Playing in RSA’s Innovation Sandbox

By | February 26, 2013

Posted in: Network Security Trends

Zuly Gonzalez inadvertently “RickRolled” herself.

Or perhaps it was by design.

The co-founder of Light Point Security took to the stage at Monday’s RSA Innovation Sandbox to the opening strains of Rick Astley’s hackneyed Internet meme. The message was a simple one: don’t let the web “RickRoll” you.

Light Point was one of ten newbie companies selected to present at the RSA Conference’s premier showcase for ‘fresh ideas.’ Their innovation: making web browsing a simpler affair, blocking the end user from the latest virus threats through a secure custom browser.

Zero-day exploits? No problem, according to Gonzalez. These threats, and countless others, are easily vanquished though Light Point’s custom browser.

The Innovation Sandbox was designed to showcase companies with products that have been on the market for less than one year, have a management team with a proven track record and are privately held.

If the presentations were any indication, innovation is just another word for simplification. Many of the concepts pitched were conceived to make life simpler and safer for the average user – eliminating the need for extra steps or additional expense, so they say.

Do you have too many passwords? Phillip Dunkleberger, President of Palo Alto-based Nok Nok Labs wants to change that. He asked if we were “satisfied” with our current user name and password system (and yes, he took to the stage to the opening chords of the Stones classic).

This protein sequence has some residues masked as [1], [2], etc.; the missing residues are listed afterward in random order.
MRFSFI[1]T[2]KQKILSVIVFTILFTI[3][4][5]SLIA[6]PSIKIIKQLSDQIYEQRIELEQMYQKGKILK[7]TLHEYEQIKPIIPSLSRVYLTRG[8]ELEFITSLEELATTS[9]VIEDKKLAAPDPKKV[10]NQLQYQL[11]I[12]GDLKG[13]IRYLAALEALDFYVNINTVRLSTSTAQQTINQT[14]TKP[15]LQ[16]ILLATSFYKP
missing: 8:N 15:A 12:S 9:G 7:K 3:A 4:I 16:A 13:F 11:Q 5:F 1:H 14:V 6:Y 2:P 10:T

To achieve this, Nok Nok provides a unified authentication system that enables simple, safe and easy-to-use authentication for any device. Instead of always imputing authentication credentials for all of your various devices and applications, you only have to do it once (or maybe never).

Tal Klein of Bromium is looking to make your workforce more productive. Instead of adding devices and protections (anti-virus, firewalls, etc.) that create annoying pop up alerts and make life more unproductive for the end user, Bromium has developed a product that simplifies security. They make the assumption, like all security practitioners, that it’s not IF the bad guy will find a way to get in, but WHEN.  Their product claims to protect desktops without requiring patches or updates, defeating and automatically discarding malware, and eliminating costly remediation.

Under the carefully crafted stage lights, high-octane graphics and slick presentations, all of these ideas seem destined to explode.  Whether or not any of them become household names is a matter of timing, luck and hard work.

What events like these do is help us gauge which way the cybersecurity wind is blowing.  To paraphrase Bromium’s Klein, barriers are a hindrance to productivity. The innovation is in eliminating the unnecessary ones.

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